Advertisement

Clinton, Jiang Spar Over Tibet, Tiananmen in Startling Debate

China: Broadcast live on state TV, Saturday's encounter revitalizes summit. U.S. officials say it shows effectiveness of White House policy. This morning, first family attends church in capital.

June 28, 1998|JONATHAN PETERSON and RONE TEMPEST | TIMES STAFF WRITERS

BEIJING — Even as they reached agreement on a variety of issues, President Clinton and Chinese President Jiang Zemin engaged Saturday in an unprecedented public debate on human rights, aired live to hundreds of millions of Chinese on national television, that revitalized what had begun as a problem-plagued summit.

"I think this has been quite an extraordinary day in the evolution of U.S.-China relations," declared Samuel R. "Sandy" Berger, Clinton's national security advisor.

Speaking of the televised exchange, he added: "It would have been unthinkable for that to happen even five years ago, perhaps even yesterday."

Ebullient Clinton administration officials immediately seized on the spectacle as evidence that their much maligned policy of engaging China is bearing fruit. But in another regard, the two leaders' exchange could also be counted as a victory for White House critics who have accused Clinton of "kowtowing" to a recalcitrant Chinese regime.

The opposition pressure probably pushed the president into remarkably outspoken comments on a range of very sensitive issues, from Tibet to political dissent and religious freedoms.

The theme of religious freedom was very much in evidence today, as the president attended Sunday morning services with his family at Beijing's largest Protestant church.

"We are a long way from home, but we felt very much at home with you here in this church," Clinton told worshipers at the Chongwenmen Church, a Methodist Episcopal congregation that was founded in 1870, decades before China became a Communist society.

"I believe our faith calls upon us to seek unity with people across the world of different races and backgrounds and creeds," said the president, who sat in the front pew with First Lady Hillary Rodham Clinton, their daughter, Chelsea, and his mother-in-law, Dorothy Rodham.

The visit came after an especially charged Saturday, during which Clinton became the first president to appear in Tiananmen Square since the bloody army crackdown there in 1989. That very awkward moment was then followed by an extraordinary news conference that officials did not even know would be televised until less than two hours before it began in the ornate Western Hall of the Great Hall of the people.

The news conference got off to a tense start, particularly after Clinton launched into a series of direct criticisms of Chinese human rights practices. Chinese protocol generally frowns on such broadsides by visitors and views them as meddling in China's internal affairs.

Speaking, for instance, against the 1989 crackdown on pro-democracy demonstrators in Tiananmen Square, in which hundreds, perhaps thousands, were killed, Clinton said: "I believe, and the American people believe, that the use of force and the tragic loss of life was wrong."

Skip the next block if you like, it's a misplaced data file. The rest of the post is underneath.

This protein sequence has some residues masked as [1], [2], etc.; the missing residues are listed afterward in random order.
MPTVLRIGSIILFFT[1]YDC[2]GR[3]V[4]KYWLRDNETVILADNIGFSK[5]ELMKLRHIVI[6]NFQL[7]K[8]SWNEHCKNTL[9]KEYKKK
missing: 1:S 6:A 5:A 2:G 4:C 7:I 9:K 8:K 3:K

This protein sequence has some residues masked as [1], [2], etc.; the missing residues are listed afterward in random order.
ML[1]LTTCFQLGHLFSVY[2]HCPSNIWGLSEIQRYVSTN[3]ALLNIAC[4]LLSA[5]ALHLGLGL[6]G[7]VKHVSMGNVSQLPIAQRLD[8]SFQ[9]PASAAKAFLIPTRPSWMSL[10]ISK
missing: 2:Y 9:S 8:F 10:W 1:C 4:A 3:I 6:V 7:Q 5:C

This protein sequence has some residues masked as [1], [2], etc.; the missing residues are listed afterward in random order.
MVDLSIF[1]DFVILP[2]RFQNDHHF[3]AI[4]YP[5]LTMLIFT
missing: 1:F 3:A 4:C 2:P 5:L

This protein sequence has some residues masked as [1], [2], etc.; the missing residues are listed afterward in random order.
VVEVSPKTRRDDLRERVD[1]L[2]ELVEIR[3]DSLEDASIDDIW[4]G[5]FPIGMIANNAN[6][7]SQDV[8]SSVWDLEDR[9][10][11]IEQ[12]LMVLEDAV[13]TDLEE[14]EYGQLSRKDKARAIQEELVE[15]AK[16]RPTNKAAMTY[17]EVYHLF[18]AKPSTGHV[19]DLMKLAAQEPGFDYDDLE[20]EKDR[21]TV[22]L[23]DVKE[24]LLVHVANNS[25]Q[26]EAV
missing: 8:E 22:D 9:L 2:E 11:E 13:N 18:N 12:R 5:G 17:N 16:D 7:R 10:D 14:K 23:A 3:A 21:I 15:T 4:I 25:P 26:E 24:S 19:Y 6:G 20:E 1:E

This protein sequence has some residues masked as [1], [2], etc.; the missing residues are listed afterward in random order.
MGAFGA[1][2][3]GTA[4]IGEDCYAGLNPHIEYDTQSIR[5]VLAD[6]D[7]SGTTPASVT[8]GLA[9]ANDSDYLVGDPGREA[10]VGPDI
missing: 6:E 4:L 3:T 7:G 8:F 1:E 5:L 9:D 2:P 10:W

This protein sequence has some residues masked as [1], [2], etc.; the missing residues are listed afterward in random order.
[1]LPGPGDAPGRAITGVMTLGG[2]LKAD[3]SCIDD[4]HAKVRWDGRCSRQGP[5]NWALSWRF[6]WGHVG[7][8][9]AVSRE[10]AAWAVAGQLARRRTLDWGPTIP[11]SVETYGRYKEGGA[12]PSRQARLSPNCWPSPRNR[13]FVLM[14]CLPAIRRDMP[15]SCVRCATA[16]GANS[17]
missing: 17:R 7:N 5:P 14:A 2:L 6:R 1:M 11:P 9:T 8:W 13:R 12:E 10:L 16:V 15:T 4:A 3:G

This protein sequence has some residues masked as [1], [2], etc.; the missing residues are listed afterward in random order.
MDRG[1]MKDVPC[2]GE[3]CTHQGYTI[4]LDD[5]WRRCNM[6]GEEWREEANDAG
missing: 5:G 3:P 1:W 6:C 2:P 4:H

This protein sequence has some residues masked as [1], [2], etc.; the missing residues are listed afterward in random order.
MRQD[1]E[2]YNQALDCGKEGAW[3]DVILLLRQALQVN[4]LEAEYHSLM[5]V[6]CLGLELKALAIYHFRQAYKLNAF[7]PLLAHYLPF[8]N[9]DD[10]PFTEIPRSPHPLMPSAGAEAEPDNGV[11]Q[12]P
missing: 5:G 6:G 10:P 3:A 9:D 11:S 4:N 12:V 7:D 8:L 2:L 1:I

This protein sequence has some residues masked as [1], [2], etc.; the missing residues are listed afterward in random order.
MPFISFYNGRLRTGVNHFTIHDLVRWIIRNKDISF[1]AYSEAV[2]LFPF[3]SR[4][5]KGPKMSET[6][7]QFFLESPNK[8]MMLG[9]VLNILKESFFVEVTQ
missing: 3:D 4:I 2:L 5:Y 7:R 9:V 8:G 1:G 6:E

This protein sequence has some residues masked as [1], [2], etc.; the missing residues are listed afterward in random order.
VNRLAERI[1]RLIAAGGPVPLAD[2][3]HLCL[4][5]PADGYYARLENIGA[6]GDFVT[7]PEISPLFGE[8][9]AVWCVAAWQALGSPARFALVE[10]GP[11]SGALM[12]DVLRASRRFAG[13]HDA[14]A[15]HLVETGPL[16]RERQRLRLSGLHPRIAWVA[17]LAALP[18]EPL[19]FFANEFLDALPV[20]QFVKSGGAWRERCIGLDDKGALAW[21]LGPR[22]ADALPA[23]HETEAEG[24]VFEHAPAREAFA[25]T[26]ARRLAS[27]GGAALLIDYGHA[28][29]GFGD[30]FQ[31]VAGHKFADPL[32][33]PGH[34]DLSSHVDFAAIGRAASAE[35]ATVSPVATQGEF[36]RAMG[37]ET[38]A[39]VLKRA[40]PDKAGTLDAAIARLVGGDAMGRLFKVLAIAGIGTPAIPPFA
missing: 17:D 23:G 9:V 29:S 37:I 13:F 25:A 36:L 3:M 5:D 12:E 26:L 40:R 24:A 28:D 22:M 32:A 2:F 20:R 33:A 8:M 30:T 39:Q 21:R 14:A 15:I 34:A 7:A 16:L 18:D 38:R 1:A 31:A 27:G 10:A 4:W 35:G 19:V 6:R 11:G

The president, who also complained about the detention of a handful of dissidents by Chinese officials at the start of his nine-day visit, said that "for all of our agreements, we still disagree about the meaning of what happened" in 1989.

Jiang fired back that the crackdown was justified, reflecting a wide gulf between Washington and Beijing.

"Had the Chinese government not taken the resolute measures, then we could not have enjoyed the stability that we are enjoying today," Jiang asserted.

But after a few such exchanges, the tension lifted, mostly because Jiang lightened the atmosphere with a few modest witticisms and, on several occasions, actually invited Clinton to fire his best shot. By the end of the event, which lasted an hour and 10 minutes, things were relaxed enough for Clinton to suggest that Jiang and the Dalai Lama, the exiled Tibetan religious leader, get together for a friendly chat to resolve their differences.

"I have spent time with the Dalai Lama," Clinton said. "I believe him to be an honest man, and I believe if he had a conversation with President Jiang, they would like each other very much."

This was followed by nervous titters from the Chinese side and broad smiles from the American delegation, which by this point must have realized that the once-precarious summit may have been saved.

Later Saturday night, the president and other senior American officials accompanying him on the trip participated in a formal state dinner in the Great Hall and exchanged toasts.

Clinton, buoyed by the extraordinary debate earlier in the day, even rose to gleefully direct the uniformed band of the People's Liberation Army.

And today, the Clintons, briefly enjoying the role of tourists, looked forward to sightseeing at Beijing's most famous attractions, including the Forbidden City and the Great Wall, before attending a private dinner hosted by Jiang.

Significance of Debate

The significance of Saturday's debate was not simply that it was held, but that it was broadcast live to the world's most populous country, a place long accustomed to censorship in political discourse.

In this regard, it was unlike any other summit, even between longtime allies.

Advertisement
Los Angeles Times Articles
|
|
|